Taking his cue from James C. Scott’s controversial study on Southeast Asia, The Art of Not Being Governed (2009), Bhangya Bhukya takes a long-term view of the history of the ‘tribal’ or adivasi Gond community of central India. He argues that the Gonds had a long and proud tradition of independent sovereignty, preserved through legend and oral history and still manifest in the ruined remnants of their rajas’ stone-built forts. Although he uses the now customary term adivasi to describe them, Bhukya suggests that there was little originally to distinguish the Gonds from other ‘non-Aryan’ populations: their designation as ‘tribal’ was a product of their increasing separation from, and subordination to, the Hindu communities of what he (somewhat oddly) terms ‘mainland’ India, as if these landlocked people were island populations. The process was further accelerated, he argues, through the formation, under colonial rule and its instrumental ethnography, of hegemonic notions of ‘tribal’ primitiveness and marginality (the ‘periphery’ of his title). Until Mughal times, the Gond chieftains maintained a degree of sovereign separation from the surrounding plains by means of warfare, backed by periodic raiding, by negotiation and the acceptance of a loose-fitting mantle of overlordship. However, beginning with the expansion of the Marathas into central India in the eighteenth century and the accompanying advent of Hindu settlement, the Gonds found themselves increasingly displaced and, from choice or necessity, pushed further and further back into more remote hill and forest regions. By the latter half of the nineteenth century, these interior tracts were themselves passing under the control of British India and the princely state of Hyderabad. Although there were differences between these intruding regimes, both encouraged the spread of agricultural settlement, the expansion of rice-cultivation, combined with restrictions on traditional Gond practices of shifting cultivation, and laws designed to save the extensive forests and their lucrative resources from local exploitation, while supporting state revenue generation and commercial timber extraction. Legal process and the incoming administration favoured the market economy and property in land, and gave protection to usury and land-seizure. The Gonds thus found themselves stripped of the land they had once occupied and, as their chiefs lost power and authority, the last vestiges of an ancient sovereignty. At the same time, colonial ethnography highlighted and accentuated the Gonds’ distinction from caste-Hindu society and stressed their ‘primitive’ beliefs, customs and subsistence. In part, this informed a paternalist policy of seeking to defend the Gonds from further inroads and exploitation by creating what were, in effect, special reserve areas, while at the same time advocating ‘development’ and their transformation into ‘civilised’ and settled subjects. The Gonds’ frustration and anger, evident as early as the 1857–8 rebellion, erupted in an uprising in 1940 led by the Gond Kumaram Bhimu, which the authorities effectively suppressed; but Bhukya is keen to stress that this was a political revolt aimed at the re-establishment of a Gond Raj and not merely a dispute over land rights and grievances. Since Indian Independence in 1947, administrative attitudes to the Gonds, largely derived from the colonial era, have not greatly changed: in some ways, the pressure to transform them socially and economically, even while denying them political sovereignty, has intensified and occasioned fresh, often violent, conflict. Bhukya uses oral history (much of which he collected himself) and ethnographic source material to supplement official archives and published sources to build a detailed and empathetic account of the Gonds, focusing in particular on the Chanda territory on the southern border of the Central Provinces (now Madhya Pradesh). With only sketchy material available for the pre-colonial era, his discussion is necessarily strongest for the British period. This leaves some uncertainty as to when and how the separate identity of the Gonds emerged, though what he does suggest is the extent to which Maratha rule began to eat into Gond independence well before the arrival of the British. His narrative is most detailed in discussing the economic and political changes affecting nineteenth-century Gondwana: the vitality of the Gonds’ cultural and social life and the environmental conditions that (arguably) underpinned and long sustained their autonomy are only partly assessed. This is primarily a political interpretation of Gond history, seeing the Gonds as the victims of long-term processes of change over which they had little control and shedding historical light on the adverse conditions in which they now find themselves. This is less of a path-breaking study of an adivasi society than some that have appeared in recent years (notably works by Ajay Skaria and Nandini Sundar), and, since Bhukya describes a steady decline in Gond autonomy, it only partly meets the challenge posed by Scott of ‘the art of not being governed’. But it nonetheless makes a significant scholarly contribution to the literature of a once neglected dimension of India’s history. © Oxford University Press 2018. All rights reserved. This article is published and distributed under the terms of the Oxford University Press, Standard Journals Publication Model (https://academic.oup.com/journals/pages/open_access/funder_policies/chorus/standard_publication_model)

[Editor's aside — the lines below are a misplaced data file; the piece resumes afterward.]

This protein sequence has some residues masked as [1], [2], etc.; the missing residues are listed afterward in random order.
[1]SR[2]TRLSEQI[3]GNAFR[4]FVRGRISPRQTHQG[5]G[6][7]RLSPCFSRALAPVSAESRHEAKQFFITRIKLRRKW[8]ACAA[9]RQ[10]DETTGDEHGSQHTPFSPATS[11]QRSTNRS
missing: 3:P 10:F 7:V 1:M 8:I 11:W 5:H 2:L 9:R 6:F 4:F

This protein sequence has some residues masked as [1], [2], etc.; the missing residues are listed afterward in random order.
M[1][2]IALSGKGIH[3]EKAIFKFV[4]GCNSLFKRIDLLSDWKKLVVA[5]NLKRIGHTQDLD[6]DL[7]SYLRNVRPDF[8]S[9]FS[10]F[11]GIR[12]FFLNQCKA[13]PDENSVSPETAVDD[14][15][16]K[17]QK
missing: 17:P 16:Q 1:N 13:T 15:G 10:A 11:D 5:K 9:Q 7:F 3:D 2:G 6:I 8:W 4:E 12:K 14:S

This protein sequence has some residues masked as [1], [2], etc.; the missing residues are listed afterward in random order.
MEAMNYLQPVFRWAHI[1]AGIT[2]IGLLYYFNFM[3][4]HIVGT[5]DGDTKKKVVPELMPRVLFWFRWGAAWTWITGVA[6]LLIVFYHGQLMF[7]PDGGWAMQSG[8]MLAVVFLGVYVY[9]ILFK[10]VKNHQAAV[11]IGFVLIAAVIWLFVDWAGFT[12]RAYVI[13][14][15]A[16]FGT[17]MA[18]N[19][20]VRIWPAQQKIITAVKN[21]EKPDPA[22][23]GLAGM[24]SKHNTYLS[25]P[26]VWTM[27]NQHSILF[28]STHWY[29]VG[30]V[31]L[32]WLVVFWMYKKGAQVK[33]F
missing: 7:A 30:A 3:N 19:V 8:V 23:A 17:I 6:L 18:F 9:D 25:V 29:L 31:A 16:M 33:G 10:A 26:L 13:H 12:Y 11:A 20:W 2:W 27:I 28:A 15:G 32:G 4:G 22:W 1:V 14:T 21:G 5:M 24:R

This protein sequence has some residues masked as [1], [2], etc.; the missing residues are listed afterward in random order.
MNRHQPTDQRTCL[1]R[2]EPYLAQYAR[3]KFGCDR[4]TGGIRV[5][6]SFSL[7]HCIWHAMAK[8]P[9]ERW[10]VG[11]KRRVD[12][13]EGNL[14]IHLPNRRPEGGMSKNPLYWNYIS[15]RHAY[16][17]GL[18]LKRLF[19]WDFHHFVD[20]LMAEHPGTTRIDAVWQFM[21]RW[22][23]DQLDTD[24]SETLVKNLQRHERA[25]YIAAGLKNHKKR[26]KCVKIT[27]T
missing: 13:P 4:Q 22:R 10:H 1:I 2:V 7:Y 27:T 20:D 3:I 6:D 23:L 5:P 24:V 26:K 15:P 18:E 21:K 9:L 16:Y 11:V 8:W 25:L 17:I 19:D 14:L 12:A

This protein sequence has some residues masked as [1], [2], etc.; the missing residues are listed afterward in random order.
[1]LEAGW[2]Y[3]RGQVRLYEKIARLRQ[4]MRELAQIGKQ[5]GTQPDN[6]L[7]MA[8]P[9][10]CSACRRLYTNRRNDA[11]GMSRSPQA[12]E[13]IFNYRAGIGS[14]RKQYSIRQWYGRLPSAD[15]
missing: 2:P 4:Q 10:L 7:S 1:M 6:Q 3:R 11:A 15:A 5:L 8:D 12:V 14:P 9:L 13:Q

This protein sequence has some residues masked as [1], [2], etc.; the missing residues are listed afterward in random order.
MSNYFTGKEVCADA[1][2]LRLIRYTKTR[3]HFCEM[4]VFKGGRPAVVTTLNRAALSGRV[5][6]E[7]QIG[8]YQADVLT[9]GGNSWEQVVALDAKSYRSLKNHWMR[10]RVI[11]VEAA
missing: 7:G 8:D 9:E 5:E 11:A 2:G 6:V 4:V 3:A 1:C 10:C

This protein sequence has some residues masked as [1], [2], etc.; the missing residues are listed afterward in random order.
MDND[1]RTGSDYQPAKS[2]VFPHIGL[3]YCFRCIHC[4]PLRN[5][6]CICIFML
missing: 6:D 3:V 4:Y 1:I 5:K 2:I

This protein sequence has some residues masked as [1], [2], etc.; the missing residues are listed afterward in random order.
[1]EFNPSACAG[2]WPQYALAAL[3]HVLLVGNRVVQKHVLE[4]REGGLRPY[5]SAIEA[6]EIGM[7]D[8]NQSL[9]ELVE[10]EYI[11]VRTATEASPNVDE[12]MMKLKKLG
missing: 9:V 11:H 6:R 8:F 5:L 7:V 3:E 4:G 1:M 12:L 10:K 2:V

The English Historical Review – Oxford University Press
Published: Aug 1, 2018
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